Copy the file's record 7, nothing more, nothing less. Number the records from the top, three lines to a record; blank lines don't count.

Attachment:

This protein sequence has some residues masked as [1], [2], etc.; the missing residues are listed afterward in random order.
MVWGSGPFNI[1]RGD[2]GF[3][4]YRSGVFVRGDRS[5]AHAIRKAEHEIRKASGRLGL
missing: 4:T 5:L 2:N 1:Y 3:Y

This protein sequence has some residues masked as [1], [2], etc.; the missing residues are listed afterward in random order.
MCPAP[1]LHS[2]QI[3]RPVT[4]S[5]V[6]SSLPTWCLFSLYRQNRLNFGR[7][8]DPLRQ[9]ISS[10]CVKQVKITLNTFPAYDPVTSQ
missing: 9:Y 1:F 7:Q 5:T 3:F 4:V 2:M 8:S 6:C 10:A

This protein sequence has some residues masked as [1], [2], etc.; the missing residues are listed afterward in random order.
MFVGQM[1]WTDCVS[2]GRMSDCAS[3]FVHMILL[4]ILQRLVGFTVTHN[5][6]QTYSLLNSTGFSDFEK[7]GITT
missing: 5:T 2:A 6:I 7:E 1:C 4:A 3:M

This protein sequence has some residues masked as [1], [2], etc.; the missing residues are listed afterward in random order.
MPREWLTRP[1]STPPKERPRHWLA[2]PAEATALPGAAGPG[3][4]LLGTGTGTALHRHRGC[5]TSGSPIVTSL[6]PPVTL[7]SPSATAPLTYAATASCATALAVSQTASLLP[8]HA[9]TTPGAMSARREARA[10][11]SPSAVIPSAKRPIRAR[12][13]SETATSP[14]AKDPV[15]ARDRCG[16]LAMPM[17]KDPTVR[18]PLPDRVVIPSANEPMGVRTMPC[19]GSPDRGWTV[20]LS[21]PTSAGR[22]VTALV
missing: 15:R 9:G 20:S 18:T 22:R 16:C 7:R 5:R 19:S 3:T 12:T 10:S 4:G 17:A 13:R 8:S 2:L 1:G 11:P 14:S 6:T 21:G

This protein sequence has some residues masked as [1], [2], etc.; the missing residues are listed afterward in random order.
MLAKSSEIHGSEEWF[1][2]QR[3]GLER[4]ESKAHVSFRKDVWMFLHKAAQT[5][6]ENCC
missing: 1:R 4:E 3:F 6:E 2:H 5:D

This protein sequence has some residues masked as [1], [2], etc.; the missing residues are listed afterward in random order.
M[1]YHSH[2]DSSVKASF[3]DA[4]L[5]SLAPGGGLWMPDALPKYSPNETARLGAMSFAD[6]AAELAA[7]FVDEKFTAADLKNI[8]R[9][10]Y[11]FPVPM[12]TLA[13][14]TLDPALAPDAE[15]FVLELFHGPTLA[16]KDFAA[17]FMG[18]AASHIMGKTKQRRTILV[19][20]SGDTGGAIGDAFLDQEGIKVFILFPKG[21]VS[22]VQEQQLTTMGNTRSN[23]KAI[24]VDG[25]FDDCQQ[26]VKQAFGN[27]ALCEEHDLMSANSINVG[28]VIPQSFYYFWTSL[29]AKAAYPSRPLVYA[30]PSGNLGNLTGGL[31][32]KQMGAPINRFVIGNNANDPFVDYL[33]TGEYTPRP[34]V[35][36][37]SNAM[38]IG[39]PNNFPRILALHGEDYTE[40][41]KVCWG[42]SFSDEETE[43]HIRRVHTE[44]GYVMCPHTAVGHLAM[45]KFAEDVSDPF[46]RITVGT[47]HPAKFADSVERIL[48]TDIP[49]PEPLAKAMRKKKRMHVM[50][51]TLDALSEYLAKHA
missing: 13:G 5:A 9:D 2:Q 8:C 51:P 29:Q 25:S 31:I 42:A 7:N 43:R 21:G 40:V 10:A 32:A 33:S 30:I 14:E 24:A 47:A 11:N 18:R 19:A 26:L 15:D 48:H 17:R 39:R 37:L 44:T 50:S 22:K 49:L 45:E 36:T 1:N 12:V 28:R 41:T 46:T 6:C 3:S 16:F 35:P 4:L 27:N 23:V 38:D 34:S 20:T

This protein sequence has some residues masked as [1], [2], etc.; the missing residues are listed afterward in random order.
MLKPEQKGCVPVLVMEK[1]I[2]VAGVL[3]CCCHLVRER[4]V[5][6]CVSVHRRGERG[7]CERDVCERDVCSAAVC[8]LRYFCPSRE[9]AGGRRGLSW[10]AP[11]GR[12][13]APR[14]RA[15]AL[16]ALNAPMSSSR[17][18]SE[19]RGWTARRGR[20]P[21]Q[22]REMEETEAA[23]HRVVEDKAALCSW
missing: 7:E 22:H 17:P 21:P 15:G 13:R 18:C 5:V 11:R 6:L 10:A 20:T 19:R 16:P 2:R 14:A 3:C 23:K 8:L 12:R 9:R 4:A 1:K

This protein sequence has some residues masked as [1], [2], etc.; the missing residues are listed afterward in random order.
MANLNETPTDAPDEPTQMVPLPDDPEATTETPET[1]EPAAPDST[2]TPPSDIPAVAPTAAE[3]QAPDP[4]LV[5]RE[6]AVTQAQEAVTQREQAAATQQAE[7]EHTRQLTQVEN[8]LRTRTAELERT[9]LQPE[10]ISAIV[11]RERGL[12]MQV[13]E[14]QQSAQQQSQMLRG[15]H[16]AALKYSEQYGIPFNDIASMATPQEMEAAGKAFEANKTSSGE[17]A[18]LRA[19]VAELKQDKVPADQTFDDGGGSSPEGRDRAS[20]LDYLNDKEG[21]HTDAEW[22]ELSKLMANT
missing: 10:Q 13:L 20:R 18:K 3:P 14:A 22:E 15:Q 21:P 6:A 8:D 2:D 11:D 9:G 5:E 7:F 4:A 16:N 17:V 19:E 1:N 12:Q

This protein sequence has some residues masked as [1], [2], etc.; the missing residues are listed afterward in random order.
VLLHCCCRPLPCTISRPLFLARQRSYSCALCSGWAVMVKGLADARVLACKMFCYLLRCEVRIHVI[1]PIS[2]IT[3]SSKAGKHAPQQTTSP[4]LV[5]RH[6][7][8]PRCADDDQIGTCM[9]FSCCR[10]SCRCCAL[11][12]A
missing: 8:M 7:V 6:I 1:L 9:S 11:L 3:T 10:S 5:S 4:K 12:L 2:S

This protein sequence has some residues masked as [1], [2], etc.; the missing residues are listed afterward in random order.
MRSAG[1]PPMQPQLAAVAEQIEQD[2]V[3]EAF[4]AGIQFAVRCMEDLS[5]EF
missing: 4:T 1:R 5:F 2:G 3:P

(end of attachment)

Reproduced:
This protein sequence has some residues masked as [1], [2], etc.; the missing residues are listed afterward in random order.
MLKPEQKGCVPVLVMEK[1]I[2]VAGVL[3]CCCHLVRER[4]V[5][6]CVSVHRRGERG[7]CERDVCERDVCSAAVC[8]LRYFCPSRE[9]AGGRRGLSW[10]AP[11]GR[12][13]APR[14]RA[15]AL[16]ALNAPMSSSR[17][18]SE[19]RGWTARRGR[20]P[21]Q[22]REMEETEAA[23]HRVVEDKAALCSW
missing: 7:E 22:H 17:P 21:P 15:G 13:R 18:C 5:V 11:R 6:L 10:A 20:T 19:R 16:P 2:R 14:A 3:C 23:K 8:L 12:R 9:R 4:A 1:K